Below the Belt
If you have fibromyalgia, you’re familiar with the idea that every symptom can mean a new and painful manifestation of the disease. Sometimes these symptoms aren’t so easy to discuss with a physician, since they can, in the literal sense, hit below the belt in a place we’re not so comfortable discussing. One such condition is vulvodynia.
Vulvodynia is a pain in the pelvis that hangs around much too long; the classic unwanted visitor. The pain makes it hard to sit or have sex, and there doesn’t seem to be much you can do about the burning sensation and irritation.
No Outward Signs
Vulvodynia is chronic pain in the area of your vulva, at the aperture of the vagina. It’s not known how many women are affected by this condition, since many may be too embarrassed to discuss their symptoms with their physicians. This, plus the fact that there are no outward signs of vulvar pain, means that experts just don’t know the exact number of sufferers. Doctors believe that as many as one in six women will suffer from the condition during their lifetimes. One survey showed that as many as 16% of women from the ages of 18-64 had symptoms of at least 3 months’ duration with almost half of them opting not to see their physicians for treatment. In women afflicted with fibromyalgia, as many as 65% may suffer from vulvodynia.
The pain of vulvodynia is described as throbbing, burning, stinging, itchy, sore, raw, and is often a cause of painful intercourse. The vulvar area tends to appear normal, but sometimes shows signs of swelling and inflammation. The pain may last months or even years, come and go, or disappear without so much as a fare-thee-well, never to come back again.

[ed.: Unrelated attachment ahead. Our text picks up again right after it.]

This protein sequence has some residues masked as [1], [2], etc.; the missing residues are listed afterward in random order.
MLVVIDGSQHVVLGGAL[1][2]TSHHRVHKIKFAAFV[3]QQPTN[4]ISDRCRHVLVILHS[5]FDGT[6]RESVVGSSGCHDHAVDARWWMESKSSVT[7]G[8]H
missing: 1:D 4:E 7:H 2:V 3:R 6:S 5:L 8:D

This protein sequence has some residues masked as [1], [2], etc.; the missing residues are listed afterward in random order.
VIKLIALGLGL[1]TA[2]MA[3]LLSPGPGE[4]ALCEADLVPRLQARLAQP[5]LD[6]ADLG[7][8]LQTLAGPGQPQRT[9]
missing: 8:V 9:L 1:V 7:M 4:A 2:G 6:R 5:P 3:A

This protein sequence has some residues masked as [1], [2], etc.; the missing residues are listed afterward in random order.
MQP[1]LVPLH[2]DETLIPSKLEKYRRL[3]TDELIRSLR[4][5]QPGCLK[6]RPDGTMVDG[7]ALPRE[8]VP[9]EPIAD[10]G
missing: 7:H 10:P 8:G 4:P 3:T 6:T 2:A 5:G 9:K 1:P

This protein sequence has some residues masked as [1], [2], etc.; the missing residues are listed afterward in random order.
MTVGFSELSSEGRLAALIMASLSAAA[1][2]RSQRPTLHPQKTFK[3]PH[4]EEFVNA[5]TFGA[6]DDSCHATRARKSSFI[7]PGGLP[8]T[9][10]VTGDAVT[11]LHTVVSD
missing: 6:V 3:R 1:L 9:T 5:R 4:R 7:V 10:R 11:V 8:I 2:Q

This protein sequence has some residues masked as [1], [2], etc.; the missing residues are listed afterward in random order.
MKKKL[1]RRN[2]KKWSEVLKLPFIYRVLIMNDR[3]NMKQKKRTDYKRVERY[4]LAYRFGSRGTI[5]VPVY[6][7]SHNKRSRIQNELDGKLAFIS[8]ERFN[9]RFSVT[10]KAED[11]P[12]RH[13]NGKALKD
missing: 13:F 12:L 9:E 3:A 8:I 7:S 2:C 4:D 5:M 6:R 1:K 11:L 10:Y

Vulvodynia may have many contributory factors such as preexisting conditions that cause constant muscle spasms in the pelvic region, lowered estrogen levels due to menopause, hypersensitivity of the skin, a history of past vaginal infections, and damaged vulvar nerves. While it is known that women who have had vaginitis or yeast infections are more prone to the condition, there is no apparent connection to sexually transmitted diseases. There is also no known correlation between vulvodynia and cancer. A high percentage of women with vulvodynia were sexually abused at some time in their lives.
Genital pain may be a source of embarrassment, but it’s nonetheless important to seek treatment, since not all genital pain is due to vulvodynia. Your doctor needs to rule out ailments that can and should be treated such as infection, diabetes, and pain-producing skin conditions. After a full workup your doctor should be able to suggest pain management techniques and therapies that can help relieve your symptoms.